Everywhere the landscape is transformed into a palette of color. Fields of blue cornflowers, lupine and baby-blue eyes rival any Spring sky. Hills and dales are sun-splashed with the yellows and oranges of California Poppies, wild mustard and goldfields.  The High Desert is a Technicolor showing of desert candles, Mariposa lilies and white and pink primroses.  In the foothills, tiny "redbuds" clinging to leafless branches are some of the earliest signs of Spring.  Later, at the higher elevations, dogwood blossoms lace the trees.

Regardless of when visitors plan to take a walk on the wild(flower) side, they should keep in mind several helpful tips:

*It's against the law to pick wildflowers in California.  They are pleasures for the eye only.

* It's best to stick to specified trails so as not to damage fragile wildflowers and plants.

* Some wildflowers close up at night -- especially in the desert -- and need an hour or so of morning warmth to open up.

* Both wildflowers and cactus flowers depend on rain.  A quick call to any of the areas listed or to local visitor bureaus can confirm that the flowering has begun.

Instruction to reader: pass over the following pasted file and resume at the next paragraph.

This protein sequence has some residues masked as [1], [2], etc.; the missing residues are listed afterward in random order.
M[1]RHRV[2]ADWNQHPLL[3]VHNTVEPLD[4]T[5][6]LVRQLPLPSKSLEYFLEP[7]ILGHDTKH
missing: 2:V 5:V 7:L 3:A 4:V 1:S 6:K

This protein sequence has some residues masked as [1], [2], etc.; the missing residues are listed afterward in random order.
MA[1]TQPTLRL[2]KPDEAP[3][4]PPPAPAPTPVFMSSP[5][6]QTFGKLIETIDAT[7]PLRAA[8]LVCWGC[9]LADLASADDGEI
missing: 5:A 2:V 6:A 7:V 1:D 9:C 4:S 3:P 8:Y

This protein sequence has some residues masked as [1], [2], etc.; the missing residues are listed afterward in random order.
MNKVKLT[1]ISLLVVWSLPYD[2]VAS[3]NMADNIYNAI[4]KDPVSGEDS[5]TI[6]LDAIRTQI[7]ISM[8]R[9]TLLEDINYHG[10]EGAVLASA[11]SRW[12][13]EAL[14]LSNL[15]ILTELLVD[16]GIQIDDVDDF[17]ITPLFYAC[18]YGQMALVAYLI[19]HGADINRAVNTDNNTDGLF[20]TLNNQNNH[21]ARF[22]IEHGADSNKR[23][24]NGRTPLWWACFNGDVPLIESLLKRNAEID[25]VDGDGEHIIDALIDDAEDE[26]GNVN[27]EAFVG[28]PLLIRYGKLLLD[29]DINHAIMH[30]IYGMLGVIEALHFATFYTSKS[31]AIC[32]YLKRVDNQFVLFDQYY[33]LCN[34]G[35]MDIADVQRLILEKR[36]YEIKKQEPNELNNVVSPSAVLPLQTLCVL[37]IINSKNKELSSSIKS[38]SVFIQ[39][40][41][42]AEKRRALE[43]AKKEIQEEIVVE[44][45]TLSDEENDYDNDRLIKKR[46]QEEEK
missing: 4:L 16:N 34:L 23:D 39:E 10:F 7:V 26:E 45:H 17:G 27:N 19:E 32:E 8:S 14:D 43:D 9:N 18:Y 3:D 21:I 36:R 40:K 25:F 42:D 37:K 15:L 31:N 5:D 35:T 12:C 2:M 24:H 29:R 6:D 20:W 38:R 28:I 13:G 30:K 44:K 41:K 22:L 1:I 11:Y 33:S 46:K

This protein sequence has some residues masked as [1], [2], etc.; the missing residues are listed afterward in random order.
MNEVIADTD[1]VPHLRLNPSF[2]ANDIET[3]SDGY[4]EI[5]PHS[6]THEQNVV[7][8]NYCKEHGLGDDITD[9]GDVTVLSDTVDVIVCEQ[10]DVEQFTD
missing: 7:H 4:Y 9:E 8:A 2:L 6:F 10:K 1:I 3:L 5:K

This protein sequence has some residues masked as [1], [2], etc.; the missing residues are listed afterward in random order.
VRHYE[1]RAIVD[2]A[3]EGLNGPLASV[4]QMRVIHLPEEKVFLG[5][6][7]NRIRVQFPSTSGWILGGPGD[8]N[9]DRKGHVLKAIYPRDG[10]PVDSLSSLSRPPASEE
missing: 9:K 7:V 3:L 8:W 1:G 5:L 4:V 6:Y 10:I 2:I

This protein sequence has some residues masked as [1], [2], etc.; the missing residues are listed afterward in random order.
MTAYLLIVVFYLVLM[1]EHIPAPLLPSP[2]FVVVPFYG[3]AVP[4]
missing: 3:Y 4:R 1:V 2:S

Following is a partial list of the many wildflower viewing areas in Northern and Southern California.

NORTHERN CALIFORNIA WILDFLOWERS

Jepson Prairie Preserve, Solano County 
The time to visit Jepson is late February through late April.  Violas and owl's clover are among the wildflowers lending sun-color to the countryside.  The tiny blue downingia can be found here, too.  Wildflower Tours led by docents are free, but must be scheduled in advance. This year's monumental rainfalls should translate into a vibrant prairie and an overlfowing Olcott Lake. 

Feather River Canyon, Plumas County.  Cascading waterfalls and wildflowers in the spring highlight the canyon's natural beauty - especially showy from mid-March through June with a constantly changing display of wildflower color.  Early color may be seen in the yellows of the delicate waterfall buttercups and the reds of redbud shrub  followed by the delicate white dogwood blossoms. Later wildflower colors may be seen in the yellow bush monkey flower hanging from the rock walls and the blues of the shrubby silver lupine.